What is Dry Mouth?

Dry mouth, also called xerostomia, is a common concern that affects roughly 1 in 4 adults. Dryness occurs when your body doesn’t produce enough saliva. It is most common in those who take multiple medications, but can also be caused by various diseases and medical treatments.

Common Causes of Dry Mouth

  • Medications

    Up to 600 medications are known to cause dryness of the mouth & throat

    For example drugs used to treat depression, high blood pressure and anxiety, some antihistamines, decongestants, muscle relaxants and pain medications

  • Cancer Therapies

    Chemotherapy drugs can change the nature of saliva and the amount produced while some radiation treatments can damage salivary glands

  • Tobacco and Alcohol

    Drinking alcohol, smoking or chewing tobacco can increase dry mouth symptoms, not only immediately after use but also throughout the day

  • Nerve Damage

    An injury or surgery that causes nerve damage to the head and neck area can result in dry mouth

  • Age

    Saliva production can reduce as you grow older

  • Dehydration

    80% of Australians are dehydrated every single day and may not be aware of it

  • Sleep Apnea and Snoring

    Snoring and breathing with your mouth open also can contribute to dry mouth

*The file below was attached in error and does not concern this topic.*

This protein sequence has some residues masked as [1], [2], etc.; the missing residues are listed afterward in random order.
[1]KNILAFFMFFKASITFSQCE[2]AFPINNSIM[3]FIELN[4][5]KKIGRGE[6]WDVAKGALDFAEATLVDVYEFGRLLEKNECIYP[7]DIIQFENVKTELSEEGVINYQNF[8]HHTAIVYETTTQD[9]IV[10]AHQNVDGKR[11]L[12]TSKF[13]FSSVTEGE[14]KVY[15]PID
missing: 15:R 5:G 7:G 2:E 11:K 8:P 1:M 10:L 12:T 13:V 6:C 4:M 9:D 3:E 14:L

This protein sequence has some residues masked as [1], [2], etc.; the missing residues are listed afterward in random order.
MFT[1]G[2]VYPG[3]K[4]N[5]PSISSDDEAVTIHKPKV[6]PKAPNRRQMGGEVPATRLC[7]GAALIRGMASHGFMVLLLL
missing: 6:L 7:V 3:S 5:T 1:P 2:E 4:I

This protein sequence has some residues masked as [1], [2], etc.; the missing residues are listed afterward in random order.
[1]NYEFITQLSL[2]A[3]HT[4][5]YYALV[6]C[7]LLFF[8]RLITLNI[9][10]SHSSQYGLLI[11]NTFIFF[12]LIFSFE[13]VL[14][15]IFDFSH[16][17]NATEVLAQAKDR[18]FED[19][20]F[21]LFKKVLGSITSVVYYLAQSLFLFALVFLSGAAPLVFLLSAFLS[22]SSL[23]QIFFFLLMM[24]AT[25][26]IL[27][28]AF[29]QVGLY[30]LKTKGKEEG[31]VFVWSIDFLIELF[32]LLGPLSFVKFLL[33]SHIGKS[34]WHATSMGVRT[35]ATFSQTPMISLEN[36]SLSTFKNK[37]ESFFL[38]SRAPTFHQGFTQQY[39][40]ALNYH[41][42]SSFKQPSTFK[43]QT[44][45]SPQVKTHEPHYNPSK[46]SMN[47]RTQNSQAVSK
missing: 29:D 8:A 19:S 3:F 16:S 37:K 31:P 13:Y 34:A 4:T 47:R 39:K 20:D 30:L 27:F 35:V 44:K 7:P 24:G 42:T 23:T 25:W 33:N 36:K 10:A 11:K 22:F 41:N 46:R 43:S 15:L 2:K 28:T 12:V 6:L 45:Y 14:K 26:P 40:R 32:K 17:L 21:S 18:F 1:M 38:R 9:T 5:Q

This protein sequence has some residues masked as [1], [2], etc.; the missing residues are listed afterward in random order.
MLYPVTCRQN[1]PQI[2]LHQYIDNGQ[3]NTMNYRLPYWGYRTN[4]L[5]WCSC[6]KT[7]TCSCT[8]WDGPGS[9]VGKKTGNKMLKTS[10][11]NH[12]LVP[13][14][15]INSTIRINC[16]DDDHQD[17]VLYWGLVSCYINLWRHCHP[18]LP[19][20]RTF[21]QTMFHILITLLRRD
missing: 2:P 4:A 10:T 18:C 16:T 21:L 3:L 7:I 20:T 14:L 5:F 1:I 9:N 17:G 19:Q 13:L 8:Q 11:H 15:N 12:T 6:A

• Health Conditions

    Dry mouth can be caused by health conditions such as diabetes, stroke, yeast infection (thrush) in your mouth or Alzheimer’s disease

    Similarly autoimmune diseases, including Sjogren’s syndrome or HIV/AIDS are also known to cause dry mouth

  • Dysphagia

    Difficulty speaking, chewing, and swallowing where there is not enough saliva to keep the mouth moist

Common Signs of Dry Mouth

Many people may be suffering from xerostomia and are completely unaware of the issue, the causes or even the signs. However leaving your mouth absent of sufficient saliva can cause additional side effects and can be detrimental to your health. Common signs include:

  • Rough, dry tongue

  • Tongue tending to stick against the roof of the mouth

  • Problems with chewing or swallowing

  • Bad breath

  • Mouth ulcers

  • Dry and cracked lips

  • Susceptibility to oral thrush infections

  • High rate of tooth decay

  • Prickly, burning sensation in the mouth

  • Loose acrylic dentures

Think you might have Dry Mouth?
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Let’s Talk About Saliva!

Typically, your mouth produces about 1 litre of saliva a day and consists of 99% water. Dryness can occur when the salivary glands don’t produce enough saliva. This can be a problem because saliva has many important functions. Not only does it keep your mouth moist and comfortable, but it also plays a vital role in your overall oral health:

  • Decreases tooth decay due to its anti-fungal properties

  • Helps to destroy viruses and prevent infections

  • Neutralises the acids produced by plaque

  • Moistens food, which enables comfortable swallowing

  • Heightens the sensations inside the mouth, including pain, food texture and taste


Dry Mouth affects up to 40% of older people.

90% of people with dysphagia will be affected by dry mouth.

Osmist Creator Martha Rowe's Free eBook

Written by Martha Rowe
Creator of Osmist


Written by Martha Rowe – Creator of Osmist

Osmist Creator Martha Rowe's Free eBook

Dry Mouth affects up to 40% of older people.

90% of people with dysphagia notice dryness in the mouth & throat.